Information from these conversations and survey results will provide needed qualitative information in addition to a quantitative analysis of the print collection.
“One of our roles as librarians is the ongoing evaluation and management of our print collections,” said Joelle Pitts, head of content development.
“Since we have to go through our entire physical collection anyway, we can make use of this rare opportunity to perform a comprehensive curation of our print holdings.”
In a recent analysis of more than 1 million items in the circulating collection, data showed that one-third of the materials have not been checked out since 1995.
Electronic data is not available before that date. Results also indicated that the print collection is older than that of most academic research libraries. Ninety-six percent of the items analyzed are more than 10 years old.
“This is a strong indication that there is room for improvement. Intentional and thoughtful curation can improve the quality of the collection by removing materials that are dated or in poor condition. It will also make the print collection easier to browse,” Pitts said. “We want our collection to align with our university’s current and future needs, but to be successful, it’s essential that we gather feedback from the campus community through conversations and survey responses.”
For additional information and updates on the curation project, please visit the libraries website. The campus community can complete the survey online.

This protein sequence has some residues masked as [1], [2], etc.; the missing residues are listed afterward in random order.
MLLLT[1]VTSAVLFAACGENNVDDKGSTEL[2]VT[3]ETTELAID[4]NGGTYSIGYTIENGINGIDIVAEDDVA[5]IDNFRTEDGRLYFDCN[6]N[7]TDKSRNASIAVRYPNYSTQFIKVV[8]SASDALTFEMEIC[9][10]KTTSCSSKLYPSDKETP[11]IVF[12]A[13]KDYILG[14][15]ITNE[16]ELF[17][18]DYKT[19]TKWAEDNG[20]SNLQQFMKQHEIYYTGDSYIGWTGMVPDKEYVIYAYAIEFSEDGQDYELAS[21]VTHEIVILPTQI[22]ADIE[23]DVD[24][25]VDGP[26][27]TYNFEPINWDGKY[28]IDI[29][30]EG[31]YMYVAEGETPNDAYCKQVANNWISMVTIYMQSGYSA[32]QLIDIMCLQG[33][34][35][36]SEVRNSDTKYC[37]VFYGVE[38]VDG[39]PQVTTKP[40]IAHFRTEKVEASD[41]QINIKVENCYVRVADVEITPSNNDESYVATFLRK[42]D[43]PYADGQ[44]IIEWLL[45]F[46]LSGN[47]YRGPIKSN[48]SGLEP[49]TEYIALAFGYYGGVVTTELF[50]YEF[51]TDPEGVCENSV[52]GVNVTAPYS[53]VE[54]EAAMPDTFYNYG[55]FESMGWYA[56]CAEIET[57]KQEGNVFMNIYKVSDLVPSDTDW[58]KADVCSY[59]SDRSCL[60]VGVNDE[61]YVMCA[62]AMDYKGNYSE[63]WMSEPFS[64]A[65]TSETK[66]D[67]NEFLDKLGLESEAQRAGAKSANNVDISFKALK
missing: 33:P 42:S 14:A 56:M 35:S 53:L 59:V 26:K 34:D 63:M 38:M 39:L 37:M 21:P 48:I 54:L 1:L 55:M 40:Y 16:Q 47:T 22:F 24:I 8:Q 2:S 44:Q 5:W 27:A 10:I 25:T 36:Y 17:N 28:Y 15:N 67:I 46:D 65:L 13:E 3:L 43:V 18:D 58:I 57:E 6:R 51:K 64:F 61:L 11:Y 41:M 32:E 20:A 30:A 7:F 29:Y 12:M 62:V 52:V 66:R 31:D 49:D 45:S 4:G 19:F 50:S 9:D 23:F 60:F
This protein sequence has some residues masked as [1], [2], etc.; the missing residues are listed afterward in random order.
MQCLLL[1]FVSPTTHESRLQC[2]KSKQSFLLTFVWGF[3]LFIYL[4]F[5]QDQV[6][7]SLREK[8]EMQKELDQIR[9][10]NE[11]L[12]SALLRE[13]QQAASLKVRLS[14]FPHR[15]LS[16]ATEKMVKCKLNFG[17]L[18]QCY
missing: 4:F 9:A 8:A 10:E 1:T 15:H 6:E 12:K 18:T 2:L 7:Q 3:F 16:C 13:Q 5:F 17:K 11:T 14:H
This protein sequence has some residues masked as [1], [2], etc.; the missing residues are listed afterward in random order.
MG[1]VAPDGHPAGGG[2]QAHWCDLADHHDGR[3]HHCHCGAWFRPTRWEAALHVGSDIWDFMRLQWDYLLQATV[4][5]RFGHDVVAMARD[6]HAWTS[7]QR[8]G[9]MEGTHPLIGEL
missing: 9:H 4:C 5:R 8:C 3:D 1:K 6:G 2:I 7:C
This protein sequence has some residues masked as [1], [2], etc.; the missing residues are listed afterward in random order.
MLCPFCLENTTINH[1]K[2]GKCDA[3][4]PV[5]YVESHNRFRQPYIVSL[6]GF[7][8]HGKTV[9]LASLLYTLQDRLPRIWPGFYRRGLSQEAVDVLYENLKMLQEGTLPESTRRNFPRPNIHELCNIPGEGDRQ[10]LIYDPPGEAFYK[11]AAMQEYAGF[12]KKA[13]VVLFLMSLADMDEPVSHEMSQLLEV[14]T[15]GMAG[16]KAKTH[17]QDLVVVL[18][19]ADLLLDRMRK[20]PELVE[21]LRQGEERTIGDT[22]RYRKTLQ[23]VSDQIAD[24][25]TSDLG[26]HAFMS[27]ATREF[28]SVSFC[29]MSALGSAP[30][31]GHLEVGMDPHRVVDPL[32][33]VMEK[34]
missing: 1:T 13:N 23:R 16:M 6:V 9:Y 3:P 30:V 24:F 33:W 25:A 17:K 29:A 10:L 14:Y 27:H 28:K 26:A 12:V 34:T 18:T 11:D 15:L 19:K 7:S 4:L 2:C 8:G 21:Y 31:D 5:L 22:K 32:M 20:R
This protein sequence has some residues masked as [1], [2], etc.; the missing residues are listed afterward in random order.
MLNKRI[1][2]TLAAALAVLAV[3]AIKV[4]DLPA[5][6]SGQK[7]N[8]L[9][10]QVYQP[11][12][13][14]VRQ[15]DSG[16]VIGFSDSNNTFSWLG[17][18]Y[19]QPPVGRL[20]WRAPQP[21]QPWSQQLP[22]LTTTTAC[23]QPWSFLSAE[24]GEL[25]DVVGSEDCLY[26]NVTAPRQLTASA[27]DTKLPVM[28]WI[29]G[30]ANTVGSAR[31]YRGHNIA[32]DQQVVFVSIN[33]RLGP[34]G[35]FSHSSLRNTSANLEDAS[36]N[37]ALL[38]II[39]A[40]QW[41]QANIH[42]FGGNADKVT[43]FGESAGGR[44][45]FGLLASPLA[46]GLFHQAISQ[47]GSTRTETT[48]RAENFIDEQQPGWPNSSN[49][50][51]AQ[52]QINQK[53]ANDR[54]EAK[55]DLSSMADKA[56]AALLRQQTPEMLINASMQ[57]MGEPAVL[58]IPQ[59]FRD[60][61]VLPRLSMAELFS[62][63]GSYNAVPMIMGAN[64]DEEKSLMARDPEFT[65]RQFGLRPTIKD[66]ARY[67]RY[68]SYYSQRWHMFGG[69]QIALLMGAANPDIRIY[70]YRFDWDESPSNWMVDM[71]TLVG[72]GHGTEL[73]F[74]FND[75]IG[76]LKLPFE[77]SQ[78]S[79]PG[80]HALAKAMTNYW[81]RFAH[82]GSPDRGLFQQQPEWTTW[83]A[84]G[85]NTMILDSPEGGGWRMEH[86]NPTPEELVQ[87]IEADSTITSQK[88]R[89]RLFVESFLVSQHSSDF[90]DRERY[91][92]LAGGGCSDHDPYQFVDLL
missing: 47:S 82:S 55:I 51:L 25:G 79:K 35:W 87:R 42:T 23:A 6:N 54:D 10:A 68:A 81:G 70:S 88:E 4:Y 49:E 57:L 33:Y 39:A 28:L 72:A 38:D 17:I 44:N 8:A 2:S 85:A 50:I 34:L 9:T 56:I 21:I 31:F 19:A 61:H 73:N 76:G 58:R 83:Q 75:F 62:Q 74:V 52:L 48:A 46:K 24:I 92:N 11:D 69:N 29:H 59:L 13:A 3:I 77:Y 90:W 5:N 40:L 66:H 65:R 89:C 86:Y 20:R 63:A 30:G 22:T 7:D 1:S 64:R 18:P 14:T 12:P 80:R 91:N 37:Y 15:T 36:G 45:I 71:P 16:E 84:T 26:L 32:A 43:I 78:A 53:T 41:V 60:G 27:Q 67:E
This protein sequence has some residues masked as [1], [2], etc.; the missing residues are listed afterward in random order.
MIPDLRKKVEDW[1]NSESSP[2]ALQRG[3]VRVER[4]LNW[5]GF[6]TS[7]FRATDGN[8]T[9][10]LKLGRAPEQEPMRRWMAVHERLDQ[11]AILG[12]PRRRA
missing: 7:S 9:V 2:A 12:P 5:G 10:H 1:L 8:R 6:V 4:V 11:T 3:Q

Beatriz Lopez has many titles, including mother of four, and now she can add award-winning bartender to that list.
Lopez has worked as a bartender at Longhorn Steakhouse in Manhattan for three years and bartended at the restaurant for two.
Lopez recently came out on top in the Bar Stars Series, a regional competition Longhorn Steakhouse hosted across the country to test their employees’ skill and knowledge behind the bar. Lopez moved on to the regional contest, which took place in Olathe, after she scored well in a test at the Manhattan location. She said she had modest expectations for the contest at first. She was one of 58 employees out of more than 515 Longhorn locations in the country to take home the title.
“Before the test I was super nervous,” she said. “I thought I couldn’t do this, but when I’m actually behind the bar, I can get it done easy, fast, right. It went really well and I was confident back there.”